Gads – where to even start??? How about with brownie mix?
Why brownie mix you may ask? Well, the forthcoming Christmas book includes recipes and craft activities, so we’ve been testing… Which might be a fine, fun thing to be doing if I wasn’t also trying to get organized to go away next week. At times like this, the kitchen shouldn’t really look like a bomb went off…
Meanwhile, over on the coast, Dani is going through thousands of family photos in search of suitable images to include in the book. We are both pretty excited about the book – another in the Orca Origins series – (what’s not to love about Christmas?), but also completely stressed as our respective planes are departing very, very soon… (according to my countdown clock, I will be taxiing down the runway in 6 days, 20 hours and 48 minutes).
So far, the recipes and crafts are working out fine – with the exception, perhaps, of the homemade tree decorations made from the strangest mix of applesauce, white glue, and cinnamon. They smell great and look like cookies (you cut the shapes out with cookie cutters) and one was very nearly eaten by a hungry family member as the gooey batch was drying on the counter! This is why we test recipes… I will be adding a warning that kids should make a sign warning people not to test the ornaments while they are drying, no matter how tasty they look!
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One of the things I love about the various Orca non-fiction series I’ve been working on is the way each author must insert themselves into the manuscript by including relevant personal anecdotes. As a result, we are writing about topics that a) interest us on a personal level and b) have some real connection to our own experiences. Given how long and research-intensive the process of writing a book packed with information is, it’s incredibly helpful to be engaged with the material when it comes to finding the motivation needed to stay focussed and get the book done!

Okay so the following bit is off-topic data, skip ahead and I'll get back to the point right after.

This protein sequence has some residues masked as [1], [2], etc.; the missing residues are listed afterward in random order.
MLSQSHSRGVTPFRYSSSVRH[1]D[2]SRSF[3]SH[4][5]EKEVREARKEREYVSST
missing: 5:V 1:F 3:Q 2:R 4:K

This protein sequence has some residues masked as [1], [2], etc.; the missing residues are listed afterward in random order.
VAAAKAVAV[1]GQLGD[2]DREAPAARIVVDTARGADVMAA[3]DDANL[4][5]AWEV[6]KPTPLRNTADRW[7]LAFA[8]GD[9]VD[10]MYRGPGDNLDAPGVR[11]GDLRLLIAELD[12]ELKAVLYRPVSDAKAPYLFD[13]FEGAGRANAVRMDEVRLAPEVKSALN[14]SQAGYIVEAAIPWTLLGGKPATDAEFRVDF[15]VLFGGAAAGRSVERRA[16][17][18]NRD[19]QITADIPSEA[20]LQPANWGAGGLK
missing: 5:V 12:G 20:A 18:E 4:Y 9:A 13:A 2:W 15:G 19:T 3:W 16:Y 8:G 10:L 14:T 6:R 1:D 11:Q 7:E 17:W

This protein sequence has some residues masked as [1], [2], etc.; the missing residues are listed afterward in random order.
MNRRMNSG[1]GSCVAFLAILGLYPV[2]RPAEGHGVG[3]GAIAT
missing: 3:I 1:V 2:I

I’m currently working on two books for the Orca Origins series (both collaborations with Dani, who also co-authored Take Shelter). Dani and I have been sifting through boxes of family photos in search of images to illustrate personal vignettes included in various sections.
As we’ve dug through stacks of old photographs, we’ve found treasures like this one:
One of the books we are working on is about Christmas – the origins of the holiday, how it’s celebrated around the world, as well as our own memories of the festive season. This image is one being considered for the section on carols. Peter (my younger brother) and I were about 8 and 6 years old when this photo was taken. Reading from our little Golden Book of Christmas Carols, we are singing in front of a Christmas tree we cut down to help the Alberta power company keep the area under the power lines clear. This was our first or second Christmas in Canada at a house on Grizzly Street in Banff. We moved from Banff to Australia and I remember the culture shock associated with traipsing through the snow, my dad carrying an axe, in search of the perfect tree…
Looking through all these old photos has sure brought back some great memories. I wonder, though, what’s going to happen to the last several years worth of photo memories, all of which are stored digitally. It would be so easy to lose everything if something happened to my online backups… or if something happened to me. If my significant others didn’t know my passwords, would all those digital images go poof into the ethers, never to be seen again?
There is certainly something to be said for a shoebox full of actual photos, some that date back to the days of my great-grandparents.
Project: Print a few photos from each batch I take… Having hard copies of precious memories may prove to be the most durable backup of all.